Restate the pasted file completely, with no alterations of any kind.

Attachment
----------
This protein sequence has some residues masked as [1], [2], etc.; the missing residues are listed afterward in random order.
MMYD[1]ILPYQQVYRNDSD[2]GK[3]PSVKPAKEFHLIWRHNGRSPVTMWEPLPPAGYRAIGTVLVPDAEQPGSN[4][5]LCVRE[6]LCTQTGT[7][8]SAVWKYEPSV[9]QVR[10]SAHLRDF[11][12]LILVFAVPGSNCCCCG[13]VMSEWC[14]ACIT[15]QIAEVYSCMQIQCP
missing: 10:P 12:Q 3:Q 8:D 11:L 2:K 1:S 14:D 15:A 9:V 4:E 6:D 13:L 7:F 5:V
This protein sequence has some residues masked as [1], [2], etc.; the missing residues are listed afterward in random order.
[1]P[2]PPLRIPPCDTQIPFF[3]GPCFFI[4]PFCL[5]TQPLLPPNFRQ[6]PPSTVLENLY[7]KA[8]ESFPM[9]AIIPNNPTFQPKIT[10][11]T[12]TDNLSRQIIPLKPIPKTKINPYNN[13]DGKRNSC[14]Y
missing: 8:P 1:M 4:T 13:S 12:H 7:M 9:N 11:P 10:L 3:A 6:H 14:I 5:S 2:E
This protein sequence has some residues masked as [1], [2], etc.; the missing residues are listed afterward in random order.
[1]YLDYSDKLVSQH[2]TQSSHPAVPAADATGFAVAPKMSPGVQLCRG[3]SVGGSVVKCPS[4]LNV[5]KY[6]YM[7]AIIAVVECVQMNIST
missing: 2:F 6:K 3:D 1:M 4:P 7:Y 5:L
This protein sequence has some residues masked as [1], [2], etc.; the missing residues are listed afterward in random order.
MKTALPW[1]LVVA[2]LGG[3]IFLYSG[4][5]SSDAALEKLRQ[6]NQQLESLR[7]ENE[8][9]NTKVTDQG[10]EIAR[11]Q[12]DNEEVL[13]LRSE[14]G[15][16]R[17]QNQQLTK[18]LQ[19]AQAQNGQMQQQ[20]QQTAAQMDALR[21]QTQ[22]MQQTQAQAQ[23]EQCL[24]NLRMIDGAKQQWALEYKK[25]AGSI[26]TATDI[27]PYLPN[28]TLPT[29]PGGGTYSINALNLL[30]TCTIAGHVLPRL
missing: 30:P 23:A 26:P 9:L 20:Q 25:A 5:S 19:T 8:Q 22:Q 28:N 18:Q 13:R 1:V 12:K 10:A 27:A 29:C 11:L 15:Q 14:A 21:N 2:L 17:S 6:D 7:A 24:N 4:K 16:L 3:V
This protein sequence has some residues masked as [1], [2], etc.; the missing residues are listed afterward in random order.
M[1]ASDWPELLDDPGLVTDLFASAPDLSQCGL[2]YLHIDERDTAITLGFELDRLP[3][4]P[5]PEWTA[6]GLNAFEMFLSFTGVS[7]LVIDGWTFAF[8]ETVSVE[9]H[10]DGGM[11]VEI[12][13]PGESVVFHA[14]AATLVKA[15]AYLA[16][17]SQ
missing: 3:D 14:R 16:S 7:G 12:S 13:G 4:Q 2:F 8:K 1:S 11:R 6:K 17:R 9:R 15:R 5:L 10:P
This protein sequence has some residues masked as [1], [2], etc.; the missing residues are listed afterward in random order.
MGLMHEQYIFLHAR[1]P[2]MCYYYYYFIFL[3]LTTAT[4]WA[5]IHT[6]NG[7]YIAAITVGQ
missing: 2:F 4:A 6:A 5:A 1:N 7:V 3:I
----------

This protein sequence has some residues masked as [1], [2], etc.; the missing residues are listed afterward in random order.
MMYD[1]ILPYQQVYRNDSD[2]GK[3]PSVKPAKEFHLIWRHNGRSPVTMWEPLPPAGYRAIGTVLVPDAEQPGSN[4][5]LCVRE[6]LCTQTGT[7][8]SAVWKYEPSV[9]QVR[10]SAHLRDF[11][12]LILVFAVPGSNCCCCG[13]VMSEWC[14]ACIT[15]QIAEVYSCMQIQCP
missing: 10:P 12:Q 3:Q 8:D 11:L 2:K 1:S 14:D 15:A 9:V 4:E 6:D 13:L 7:F 5:V
This protein sequence has some residues masked as [1], [2], etc.; the missing residues are listed afterward in random order.
[1]P[2]PPLRIPPCDTQIPFF[3]GPCFFI[4]PFCL[5]TQPLLPPNFRQ[6]PPSTVLENLY[7]KA[8]ESFPM[9]AIIPNNPTFQPKIT[10][11]T[12]TDNLSRQIIPLKPIPKTKINPYNN[13]DGKRNSC[14]Y
missing: 8:P 1:M 4:T 13:S 12:H 7:M 9:N 11:P 10:L 3:A 6:H 14:I 5:S 2:E
This protein sequence has some residues masked as [1], [2], etc.; the missing residues are listed afterward in random order.
[1]YLDYSDKLVSQH[2]TQSSHPAVPAADATGFAVAPKMSPGVQLCRG[3]SVGGSVVKCPS[4]LNV[5]KY[6]YM[7]AIIAVVECVQMNIST
missing: 2:F 6:K 3:D 1:M 4:P 7:Y 5:L
This protein sequence has some residues masked as [1], [2], etc.; the missing residues are listed afterward in random order.
MKTALPW[1]LVVA[2]LGG[3]IFLYSG[4][5]SSDAALEKLRQ[6]NQQLESLR[7]ENE[8][9]NTKVTDQG[10]EIAR[11]Q[12]DNEEVL[13]LRSE[14]G[15][16]R[17]QNQQLTK[18]LQ[19]AQAQNGQMQQQ[20]QQTAAQMDALR[21]QTQ[22]MQQTQAQAQ[23]EQCL[24]NLRMIDGAKQQWALEYKK[25]AGSI[26]TATDI[27]PYLPN[28]TLPT[29]PGGGTYSINALNLL[30]TCTIAGHVLPRL
missing: 30:P 23:A 26:P 9:L 20:Q 25:A 5:S 19:T 8:Q 22:Q 28:N 18:Q 13:R 1:V 12:K 10:A 27:A 29:C 11:L 15:Q 14:A 21:N 2:L 17:S 6:D 7:A 24:N 4:K 16:L 3:V
This protein sequence has some residues masked as [1], [2], etc.; the missing residues are listed afterward in random order.
M[1]ASDWPELLDDPGLVTDLFASAPDLSQCGL[2]YLHIDERDTAITLGFELDRLP[3][4]P[5]PEWTA[6]GLNAFEMFLSFTGVS[7]LVIDGWTFAF[8]ETVSVE[9]H[10]DGGM[11]VEI[12][13]PGESVVFHA[14]AATLVKA[15]AYLA[16][17]SQ
missing: 3:D 14:R 16:S 7:G 12:S 13:G 4:Q 2:F 8:K 1:S 11:R 6:K 17:R 9:R 15:R 5:L 10:P
This protein sequence has some residues masked as [1], [2], etc.; the missing residues are listed afterward in random order.
MGLMHEQYIFLHAR[1]P[2]MCYYYYYFIFL[3]LTTAT[4]WA[5]IHT[6]NG[7]YIAAITVGQ
missing: 2:F 4:A 6:A 5:A 1:N 7:V 3:I